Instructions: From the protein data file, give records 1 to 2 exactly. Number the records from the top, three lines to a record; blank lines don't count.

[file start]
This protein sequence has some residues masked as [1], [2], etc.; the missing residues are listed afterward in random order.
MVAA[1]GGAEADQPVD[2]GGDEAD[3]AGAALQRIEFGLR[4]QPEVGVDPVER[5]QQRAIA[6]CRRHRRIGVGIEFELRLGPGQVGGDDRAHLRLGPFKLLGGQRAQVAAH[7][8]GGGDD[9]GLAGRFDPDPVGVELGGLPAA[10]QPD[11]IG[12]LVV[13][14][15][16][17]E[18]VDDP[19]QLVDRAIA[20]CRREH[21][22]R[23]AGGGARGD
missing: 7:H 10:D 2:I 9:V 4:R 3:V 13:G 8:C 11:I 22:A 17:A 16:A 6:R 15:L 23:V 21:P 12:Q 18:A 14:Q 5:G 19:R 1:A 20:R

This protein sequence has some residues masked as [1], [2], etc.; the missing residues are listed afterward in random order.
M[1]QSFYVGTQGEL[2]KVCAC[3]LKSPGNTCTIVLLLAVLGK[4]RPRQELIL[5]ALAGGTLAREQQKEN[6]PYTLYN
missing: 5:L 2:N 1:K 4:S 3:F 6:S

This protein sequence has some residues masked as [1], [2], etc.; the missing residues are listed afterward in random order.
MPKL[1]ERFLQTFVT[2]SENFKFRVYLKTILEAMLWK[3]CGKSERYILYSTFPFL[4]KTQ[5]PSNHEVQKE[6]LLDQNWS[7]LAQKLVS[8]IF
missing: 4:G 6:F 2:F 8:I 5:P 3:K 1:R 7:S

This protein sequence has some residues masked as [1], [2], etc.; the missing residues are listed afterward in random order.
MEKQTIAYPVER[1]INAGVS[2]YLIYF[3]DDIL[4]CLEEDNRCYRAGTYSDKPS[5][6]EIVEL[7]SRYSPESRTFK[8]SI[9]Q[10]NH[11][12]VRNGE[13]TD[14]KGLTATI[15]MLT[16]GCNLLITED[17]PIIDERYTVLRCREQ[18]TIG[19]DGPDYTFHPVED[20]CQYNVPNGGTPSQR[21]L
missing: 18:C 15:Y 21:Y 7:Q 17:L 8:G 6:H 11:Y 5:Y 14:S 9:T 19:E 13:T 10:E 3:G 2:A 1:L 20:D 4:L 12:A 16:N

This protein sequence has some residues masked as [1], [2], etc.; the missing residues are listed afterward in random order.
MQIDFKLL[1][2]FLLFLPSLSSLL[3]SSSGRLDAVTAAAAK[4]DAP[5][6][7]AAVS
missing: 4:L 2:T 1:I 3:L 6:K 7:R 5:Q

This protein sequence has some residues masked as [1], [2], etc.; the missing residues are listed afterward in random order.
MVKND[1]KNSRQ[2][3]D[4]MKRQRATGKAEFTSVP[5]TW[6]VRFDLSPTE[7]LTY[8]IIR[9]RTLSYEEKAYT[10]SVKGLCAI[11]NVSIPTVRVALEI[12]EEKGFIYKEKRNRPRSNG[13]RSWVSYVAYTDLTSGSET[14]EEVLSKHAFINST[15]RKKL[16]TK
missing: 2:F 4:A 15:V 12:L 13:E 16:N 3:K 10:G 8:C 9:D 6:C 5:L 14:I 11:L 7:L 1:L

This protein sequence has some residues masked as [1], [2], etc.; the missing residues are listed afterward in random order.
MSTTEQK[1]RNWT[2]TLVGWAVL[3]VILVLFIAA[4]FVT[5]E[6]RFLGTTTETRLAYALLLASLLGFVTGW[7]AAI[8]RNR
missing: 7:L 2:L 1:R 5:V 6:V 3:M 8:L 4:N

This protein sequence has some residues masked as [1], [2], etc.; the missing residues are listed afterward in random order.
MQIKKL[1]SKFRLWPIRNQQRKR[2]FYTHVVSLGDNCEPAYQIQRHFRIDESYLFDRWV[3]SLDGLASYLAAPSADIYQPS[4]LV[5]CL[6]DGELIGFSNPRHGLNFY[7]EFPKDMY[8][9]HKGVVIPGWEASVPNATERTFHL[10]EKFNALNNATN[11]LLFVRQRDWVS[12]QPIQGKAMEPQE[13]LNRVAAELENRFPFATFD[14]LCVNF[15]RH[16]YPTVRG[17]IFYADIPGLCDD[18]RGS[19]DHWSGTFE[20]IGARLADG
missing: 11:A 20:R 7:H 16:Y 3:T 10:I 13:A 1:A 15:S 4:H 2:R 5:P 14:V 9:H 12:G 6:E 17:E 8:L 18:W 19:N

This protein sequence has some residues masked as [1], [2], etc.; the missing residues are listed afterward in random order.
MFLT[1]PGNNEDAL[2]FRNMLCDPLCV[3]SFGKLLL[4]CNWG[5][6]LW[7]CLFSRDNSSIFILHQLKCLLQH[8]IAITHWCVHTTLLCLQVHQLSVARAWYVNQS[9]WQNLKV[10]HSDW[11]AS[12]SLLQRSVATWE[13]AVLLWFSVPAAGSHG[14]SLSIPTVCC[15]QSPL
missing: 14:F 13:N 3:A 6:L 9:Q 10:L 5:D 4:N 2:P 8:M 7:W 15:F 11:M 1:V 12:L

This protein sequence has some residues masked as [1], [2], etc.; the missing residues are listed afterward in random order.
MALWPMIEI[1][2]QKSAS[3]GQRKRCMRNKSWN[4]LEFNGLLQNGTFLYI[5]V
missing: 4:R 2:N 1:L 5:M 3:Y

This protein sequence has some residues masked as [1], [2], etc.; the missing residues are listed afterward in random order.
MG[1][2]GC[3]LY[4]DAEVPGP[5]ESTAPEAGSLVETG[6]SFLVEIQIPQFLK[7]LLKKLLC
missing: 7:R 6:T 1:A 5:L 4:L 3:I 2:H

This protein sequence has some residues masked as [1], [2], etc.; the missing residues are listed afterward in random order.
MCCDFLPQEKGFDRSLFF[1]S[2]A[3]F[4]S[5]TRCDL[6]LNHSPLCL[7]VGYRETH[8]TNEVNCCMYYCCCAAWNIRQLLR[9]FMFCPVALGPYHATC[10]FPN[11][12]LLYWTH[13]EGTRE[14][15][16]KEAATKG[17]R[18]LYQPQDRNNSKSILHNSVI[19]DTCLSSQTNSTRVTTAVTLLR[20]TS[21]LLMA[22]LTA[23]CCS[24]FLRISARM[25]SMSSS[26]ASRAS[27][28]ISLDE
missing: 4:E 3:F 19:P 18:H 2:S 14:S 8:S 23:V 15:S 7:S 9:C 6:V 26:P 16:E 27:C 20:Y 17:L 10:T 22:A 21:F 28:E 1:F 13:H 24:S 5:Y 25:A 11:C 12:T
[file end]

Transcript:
This protein sequence has some residues masked as [1], [2], etc.; the missing residues are listed afterward in random order.
MVAA[1]GGAEADQPVD[2]GGDEAD[3]AGAALQRIEFGLR[4]QPEVGVDPVER[5]QQRAIA[6]CRRHRRIGVGIEFELRLGPGQVGGDDRAHLRLGPFKLLGGQRAQVAAH[7][8]GGGDD[9]GLAGRFDPDPVGVELGGLPAA[10]QPD[11]IG[12]LVV[13][14][15][16][17]E[18]VDDP[19]QLVDRAIA[20]CRREH[21][22]R[23]AGGGARGD
missing: 7:H 10:D 2:I 9:V 4:R 3:V 13:G 8:C 11:I 22:A 17:A 16:A 6:R 15:L 23:V 21:P 12:Q 18:A 14:Q 5:G 19:R 1:A 20:R

This protein sequence has some residues masked as [1], [2], etc.; the missing residues are listed afterward in random order.
M[1]QSFYVGTQGEL[2]KVCAC[3]LKSPGNTCTIVLLLAVLGK[4]RPRQELIL[5]ALAGGTLAREQQKEN[6]PYTLYN
missing: 5:L 2:N 1:K 4:S 3:F 6:S